“There’s something quite beautiful in seeing how a poem can be made to move, not just through time as you’re reading it, but also visually across the page.”— Ana Maria Caballero
About Ana Maria Caballero
Welcome to episode 8 of Pixels & Paint. Today’s guest is Ana Maria Caballero, a first-generation Colombian-American poet and artist, recognized for both her writing and her role as a trailblazer of crypto poetry
In her work, Ana Maria challenges the romanticized concept of motherhood and confronts conventional beliefs that package female sacrifice as a virtue. Her poems, described as moments of private rebellion made public, navigate both the intellectual and the everyday to name what’s left unsaid in the all-important space of home.
Ana Maria has garnered multiple accolades for her work. She has been honored with the Beverly International Prize, the Steel Toe Books Poetry Prize, and a Sevens Foundation Grant, among others. Her first book of poetry, Entre domingo y domingo, which documents her twenties in Bogotá, received Colombia’s prestigious José Manuel Arango National Poetry Prize and was the second-place winner of the nationwide Ediciones Embajales Prize.
Her nonfiction manuscript A Petit Mal, an experimental text documenting her family’s collision with disease, was awarded the Beverly Prize and was a finalist for five other literary prizes. Ana Maria is a leading voice in the crypto poetry space, where her works such as “Kylo Ren + the Divine Feminine”, a 24-part poem that updates autonomously every hour in a 24-hour cycle, have been widely appreciated.
She’s also published a digital book through Alexandria Press titled “Tryst”, a collection of three poetic short stories, and she is the co-founder of The VERSEverse, a poetry NFT gallery, which she cofounded alongside Sasha Stiles and Kalen Iwamoto.
In the course of their conversation, Brady Walker and Ana Maria Caballero discuss her creative process and her journey into the digital space. Caballero discusses how she separates her creative phases, distinguishing between intense periods of writing and subsequent moments of editing and formatting for digital spaces. She discusses her creative process, including the use of physical notebooks for initial drafts, and the evolution of these drafts through multiple iterations.
She touches on the importance of structure and form, mentioning her enjoyment of subtle rhyme and the use of visual form within a page to subtly guide or surprise the reader. She also details her work with AI to generate visuals to accompany her poetry, describing her efforts to recreate images representative of Madrid in the 1890s for a poem about the enchantment of newness and modernity.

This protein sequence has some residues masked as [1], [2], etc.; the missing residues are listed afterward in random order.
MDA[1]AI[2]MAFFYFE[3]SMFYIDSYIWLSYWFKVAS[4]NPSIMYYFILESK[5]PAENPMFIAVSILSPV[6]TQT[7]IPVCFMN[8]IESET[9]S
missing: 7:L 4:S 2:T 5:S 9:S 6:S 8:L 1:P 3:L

Caballero also mentions her reluctance to use AI for her poetry creation, preferring traditional pen-to-paper methods, and expresses the importance of patience and commitment when entering the Web3 space. She also highlights the potential of the digital space for making meaningful connections and suggests resources, like the articles by Meg DeMatteo, for those interested in the literary Web3.
Towards the end of the conversation, she encourages young poets to trust their voices and remain confident in their unique writing styles. Caballero also emphasizes the importance of supporting poets by buying their books, even in a digital age.
The article “Poetry Equals Art: A Brief Guide” inspired by this conversation, can be read here.
People, Places, & Things Mentioned
- David Shrigley
- Cecilia Vicuña
- Ed Ruscha
- Cy Twombly
- John Baldessari
- Pierre Gervois
- Christopher Wool
- William Blake
- Charlotte Kent
- Virginia Woolf
- Alicia Ostricker
- Keith Grossman
- Maya Dresin
- Kevin Abosch
- Anika Meier
- Herbert Franke
- Powerhouse Books
- Avant Gallery
- Metamorphose Gallery
- Alexandria Labs
- Diario ABC (Spain’s top national newspaper)
- Poems in the Public Domain by Ana Maria Caballero and Hieroglyphica
- La Petit Mal by Ana Maria Caballero
- The Wish by Ana Maria Caballero
- Playboy collection on The Art of Gender and Sexuality
- Tryst by Ana Maria Caballero
- From Sunday to Sunday (Entre Domingo y Domingo) by Ana Maria Caballero
- Comment Out by Kevin Abosch
- POME by Ana Maria Caballero
- Megan DeMatteo’s writing on literary web3